- % of changes implemented aligned with the requirements of the stakeholders (a lagging version of ‘Alignment across stakeholders, %)’
- % of urgent change requests.
- % of change-related incidents.
- % of rejected changes.
- Average change success rate, %. An aggregated indicator for the impact of changes over a period of time.
- % of failed change requests. The failure criteria might be not meeting minimal impact level.
The Difference Between Innovation and Change
Sometimes, the terms “innovation” and “change” are used interchangeably. Here is a comparison table that outlines some important differences between innovation and change first.
|Is primarily focused on…
|Testing hypothesis, e.g. moving from known A to unknown B
|Executing plan, e.g. transition (for team and systems) from known A to known B
|Insights (hopefully related to the mission and strategy) that will become a hypothesis and will eventually be converted into the best practices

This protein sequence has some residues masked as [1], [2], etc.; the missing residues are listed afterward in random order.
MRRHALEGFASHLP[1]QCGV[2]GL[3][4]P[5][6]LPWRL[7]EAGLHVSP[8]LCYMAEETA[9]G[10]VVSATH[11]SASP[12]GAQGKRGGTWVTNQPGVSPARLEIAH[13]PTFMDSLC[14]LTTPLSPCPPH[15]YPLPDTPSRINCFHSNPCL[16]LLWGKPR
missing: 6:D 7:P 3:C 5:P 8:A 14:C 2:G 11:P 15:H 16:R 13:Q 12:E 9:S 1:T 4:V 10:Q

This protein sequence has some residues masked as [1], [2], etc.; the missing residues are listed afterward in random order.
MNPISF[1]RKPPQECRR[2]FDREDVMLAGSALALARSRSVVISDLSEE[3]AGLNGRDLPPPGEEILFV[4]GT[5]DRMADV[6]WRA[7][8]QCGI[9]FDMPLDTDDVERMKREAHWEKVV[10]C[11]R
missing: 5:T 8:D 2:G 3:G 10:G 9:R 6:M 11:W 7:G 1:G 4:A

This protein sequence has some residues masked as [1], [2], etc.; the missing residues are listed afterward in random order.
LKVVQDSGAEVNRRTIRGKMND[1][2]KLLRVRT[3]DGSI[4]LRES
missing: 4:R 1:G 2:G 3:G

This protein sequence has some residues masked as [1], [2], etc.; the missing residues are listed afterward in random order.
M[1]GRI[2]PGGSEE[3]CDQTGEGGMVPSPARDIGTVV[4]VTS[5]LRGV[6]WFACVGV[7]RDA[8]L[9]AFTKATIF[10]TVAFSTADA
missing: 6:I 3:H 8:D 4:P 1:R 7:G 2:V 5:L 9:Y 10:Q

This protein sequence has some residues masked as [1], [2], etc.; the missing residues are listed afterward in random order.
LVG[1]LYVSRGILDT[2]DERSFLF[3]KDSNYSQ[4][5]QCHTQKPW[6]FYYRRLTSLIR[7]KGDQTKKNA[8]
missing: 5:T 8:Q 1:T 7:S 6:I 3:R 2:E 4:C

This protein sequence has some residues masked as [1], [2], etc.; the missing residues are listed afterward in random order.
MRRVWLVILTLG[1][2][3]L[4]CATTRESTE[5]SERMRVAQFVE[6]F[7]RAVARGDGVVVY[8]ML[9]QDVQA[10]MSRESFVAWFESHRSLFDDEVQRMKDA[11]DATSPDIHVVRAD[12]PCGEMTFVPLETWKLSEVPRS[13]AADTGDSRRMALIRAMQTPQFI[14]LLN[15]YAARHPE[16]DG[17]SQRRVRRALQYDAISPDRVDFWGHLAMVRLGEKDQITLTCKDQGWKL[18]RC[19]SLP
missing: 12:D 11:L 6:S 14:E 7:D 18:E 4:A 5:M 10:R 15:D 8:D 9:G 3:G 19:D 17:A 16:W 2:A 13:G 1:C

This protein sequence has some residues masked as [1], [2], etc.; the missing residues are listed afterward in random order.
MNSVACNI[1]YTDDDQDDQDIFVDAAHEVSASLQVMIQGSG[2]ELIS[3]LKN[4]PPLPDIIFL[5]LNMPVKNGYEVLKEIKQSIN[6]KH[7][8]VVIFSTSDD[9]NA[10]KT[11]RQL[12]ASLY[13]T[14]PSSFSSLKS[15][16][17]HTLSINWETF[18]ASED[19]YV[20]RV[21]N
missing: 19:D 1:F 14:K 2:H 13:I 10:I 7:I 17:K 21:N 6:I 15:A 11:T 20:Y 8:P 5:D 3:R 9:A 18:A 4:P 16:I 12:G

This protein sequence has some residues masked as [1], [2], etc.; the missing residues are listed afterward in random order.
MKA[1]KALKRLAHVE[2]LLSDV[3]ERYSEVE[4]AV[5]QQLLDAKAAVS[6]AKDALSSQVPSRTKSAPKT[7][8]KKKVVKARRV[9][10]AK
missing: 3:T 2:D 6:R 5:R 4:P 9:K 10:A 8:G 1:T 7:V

|Validated best practices that need to be implemented on a larger scale
|It helps to…
|Create something new
|Reorganize something that already exists
|Compared to each other
|Innovation is always about change
|Change is not necessarily an innovation
Measurement for Change Management in a Nutshell
Let’s summarize how we can approach measuring a change:
- Change readiness index. Build your change readiness index. Make sure you know the context for the change (a goal on the strategy map), and that context is measurable (by the metrics aligned with the goal). Get the necessary political (stakeholders buy-in) and physical resources.
- Quantify transition phase. As long as change is about moving from known A to known B, the main metrics of the transition phase will be process efficiency. Add training efficiency KPIs if the change implies the need for new skills.
- Validate outcomes. Close the change loop using validation metrics. Makes sure that your team accepted the change emotionally, have the necessary skills, and actually changed their behaviour. The long-term positive impact on performance is implied, but it’s better to track it.